I feel looking at flight school you need to find one that is continually progressing and looking out for it's students. See where it was 2 years ago and how it's progressed.

 

Don't be afraid to ask tons of questions. You are spending a lot of money and you deserve to be told the truth and to drill the heck out of them asking those questions.

 

My biggest advice is that it really matters if personalities mesh. Interview and ask lots of questions at all the flight schools. Make sure you are well informed and double check everything and make sure you have all the facts. Meet the instructors, see if you like them. You will be spending a lot of time with them.

 

If you were asking me "MY OPINION", and again this is my opinion only, my list of the top schools in Utah would be:

 

1. Mountain Ridge Helicopters

2. Utah Helicopters

3. Upper Limit

4. Cloud 9 (New in Ogden)

5. Universal

 

If you would like a list of the questions that I asked while interviewing all the flight schools send me a message and I will get you it.

 

Good luck,

 

Brett

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I started looking at flight schools back in 2008. My wife and I did a lot of research. We looked at Utah Helicopters, Whirlybird, Wasatch(I think maybe out of business), High Desert(Out of Business), Upper Limit, Flight Above( I believe may be out of business too, not sure), and Mountain Ridge Helicopters(which I eventually picked), then I also looked at a couple schools from Oregon and California. I didn't look at Universal because they were pretty expensive when I was looking at them( I have met them since and they seem like a great bunch of guys).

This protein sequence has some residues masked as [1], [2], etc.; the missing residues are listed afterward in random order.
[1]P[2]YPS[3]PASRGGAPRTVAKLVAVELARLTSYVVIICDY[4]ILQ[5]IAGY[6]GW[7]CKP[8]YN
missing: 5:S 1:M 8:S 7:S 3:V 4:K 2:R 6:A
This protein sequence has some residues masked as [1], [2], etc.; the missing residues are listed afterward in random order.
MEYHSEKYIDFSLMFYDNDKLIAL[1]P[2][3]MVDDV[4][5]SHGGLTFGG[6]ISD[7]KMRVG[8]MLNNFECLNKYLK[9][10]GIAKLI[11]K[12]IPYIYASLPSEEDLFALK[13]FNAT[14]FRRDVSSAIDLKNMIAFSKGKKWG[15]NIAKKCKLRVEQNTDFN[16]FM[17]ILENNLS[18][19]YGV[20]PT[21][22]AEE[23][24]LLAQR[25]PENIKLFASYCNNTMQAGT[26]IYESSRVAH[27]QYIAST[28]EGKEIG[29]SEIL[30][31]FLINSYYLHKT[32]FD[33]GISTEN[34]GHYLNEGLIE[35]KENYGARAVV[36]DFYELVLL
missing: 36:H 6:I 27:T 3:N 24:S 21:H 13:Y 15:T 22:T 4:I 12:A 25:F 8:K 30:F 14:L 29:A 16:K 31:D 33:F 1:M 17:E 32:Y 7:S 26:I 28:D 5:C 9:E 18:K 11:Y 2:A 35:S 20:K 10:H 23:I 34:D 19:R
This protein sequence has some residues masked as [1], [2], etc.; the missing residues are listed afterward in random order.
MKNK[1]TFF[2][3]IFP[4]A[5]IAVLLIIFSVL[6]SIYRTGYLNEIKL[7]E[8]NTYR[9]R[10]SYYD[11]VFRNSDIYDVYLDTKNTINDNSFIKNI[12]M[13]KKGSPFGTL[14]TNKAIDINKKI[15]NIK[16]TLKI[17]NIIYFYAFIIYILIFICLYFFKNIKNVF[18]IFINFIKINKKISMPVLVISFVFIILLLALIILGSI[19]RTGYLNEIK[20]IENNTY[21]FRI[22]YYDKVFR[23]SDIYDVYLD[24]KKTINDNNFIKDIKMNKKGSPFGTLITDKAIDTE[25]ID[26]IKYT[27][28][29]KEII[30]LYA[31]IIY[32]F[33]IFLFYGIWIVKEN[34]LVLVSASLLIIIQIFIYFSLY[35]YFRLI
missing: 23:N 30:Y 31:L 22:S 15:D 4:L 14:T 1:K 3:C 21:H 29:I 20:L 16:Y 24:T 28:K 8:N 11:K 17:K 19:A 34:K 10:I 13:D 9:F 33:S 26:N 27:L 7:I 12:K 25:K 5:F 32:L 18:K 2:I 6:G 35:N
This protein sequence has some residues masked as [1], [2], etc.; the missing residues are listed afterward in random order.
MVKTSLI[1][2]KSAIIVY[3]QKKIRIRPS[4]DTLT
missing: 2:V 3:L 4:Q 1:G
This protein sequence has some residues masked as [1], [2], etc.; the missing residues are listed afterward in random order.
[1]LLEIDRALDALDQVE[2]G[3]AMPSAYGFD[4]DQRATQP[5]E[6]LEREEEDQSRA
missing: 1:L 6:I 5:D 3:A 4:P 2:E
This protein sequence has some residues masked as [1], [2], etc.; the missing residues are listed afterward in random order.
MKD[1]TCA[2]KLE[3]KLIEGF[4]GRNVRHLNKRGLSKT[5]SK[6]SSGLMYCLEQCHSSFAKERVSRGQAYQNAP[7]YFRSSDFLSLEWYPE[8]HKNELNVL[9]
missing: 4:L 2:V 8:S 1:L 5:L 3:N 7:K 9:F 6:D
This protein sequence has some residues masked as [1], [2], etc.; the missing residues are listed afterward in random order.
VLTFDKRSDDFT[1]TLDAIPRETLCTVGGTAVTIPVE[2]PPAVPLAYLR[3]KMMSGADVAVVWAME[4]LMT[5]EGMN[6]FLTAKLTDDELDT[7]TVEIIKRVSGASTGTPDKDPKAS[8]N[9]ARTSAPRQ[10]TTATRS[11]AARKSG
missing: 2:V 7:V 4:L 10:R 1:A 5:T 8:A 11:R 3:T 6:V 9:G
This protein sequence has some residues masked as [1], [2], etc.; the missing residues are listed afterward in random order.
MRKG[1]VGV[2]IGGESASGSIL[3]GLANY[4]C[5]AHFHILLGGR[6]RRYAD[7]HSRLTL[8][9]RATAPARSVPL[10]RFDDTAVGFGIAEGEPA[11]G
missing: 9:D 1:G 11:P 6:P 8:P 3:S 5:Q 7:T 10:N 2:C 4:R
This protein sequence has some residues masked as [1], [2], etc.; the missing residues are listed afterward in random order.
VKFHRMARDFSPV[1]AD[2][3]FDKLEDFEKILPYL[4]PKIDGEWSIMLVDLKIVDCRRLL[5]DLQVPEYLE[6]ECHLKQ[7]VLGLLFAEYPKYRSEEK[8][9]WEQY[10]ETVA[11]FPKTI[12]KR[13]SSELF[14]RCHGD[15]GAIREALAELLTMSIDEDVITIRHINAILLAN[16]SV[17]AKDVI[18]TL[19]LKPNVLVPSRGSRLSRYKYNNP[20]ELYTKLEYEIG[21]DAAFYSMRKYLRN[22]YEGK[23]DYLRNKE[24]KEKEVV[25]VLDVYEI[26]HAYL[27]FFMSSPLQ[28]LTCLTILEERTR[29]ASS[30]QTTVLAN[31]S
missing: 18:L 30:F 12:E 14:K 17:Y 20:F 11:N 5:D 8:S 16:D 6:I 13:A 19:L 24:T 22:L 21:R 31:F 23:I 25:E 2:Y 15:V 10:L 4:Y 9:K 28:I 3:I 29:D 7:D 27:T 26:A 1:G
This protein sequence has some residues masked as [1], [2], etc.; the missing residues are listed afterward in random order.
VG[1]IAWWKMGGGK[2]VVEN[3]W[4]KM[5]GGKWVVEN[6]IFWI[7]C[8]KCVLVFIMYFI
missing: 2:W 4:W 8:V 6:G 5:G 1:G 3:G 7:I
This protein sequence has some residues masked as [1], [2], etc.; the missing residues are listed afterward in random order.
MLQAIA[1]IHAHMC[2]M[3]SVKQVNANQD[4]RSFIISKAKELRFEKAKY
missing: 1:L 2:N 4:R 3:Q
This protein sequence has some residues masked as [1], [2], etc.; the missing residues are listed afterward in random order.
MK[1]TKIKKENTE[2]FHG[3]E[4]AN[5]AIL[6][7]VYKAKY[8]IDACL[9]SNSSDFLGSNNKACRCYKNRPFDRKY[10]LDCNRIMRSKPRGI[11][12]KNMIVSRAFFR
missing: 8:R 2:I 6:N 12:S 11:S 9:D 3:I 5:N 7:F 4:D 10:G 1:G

I thought all the schools had lots of similarities, some were well established and some were shady... some were pricey and some seemed to have really great people working there.

 

I was really impressed with Utah Helicopters, talked to some great pilots and staff and they seemed to have a very good program with great instructors. I was impressed and I still am impressed with their company. Won an intro flight at one of their open houses, which was my first time taking the controls of the R22.

 

The personality of the person I spoke with at Whirly was not for me.

 

Upper Limit my wife and I did an interview with them. Seemed like a really well established school, I liked their training facilities, they had other operations there besides the school, so I could see real world applications, I know they have some good instructors, I didn't like their location. I saw that operating out of Busy SLC airspace would be good training for communication practice with ATC BUT that I would have to go to other airports to do practice training which would take away from my training time and therefore more money. The guy I did my interview with at the school didn't seem to fit my personality and I left the school thinking that was not the school for me. But this might not be the case for everyone. Again I think they are a great school, just not for me at that time.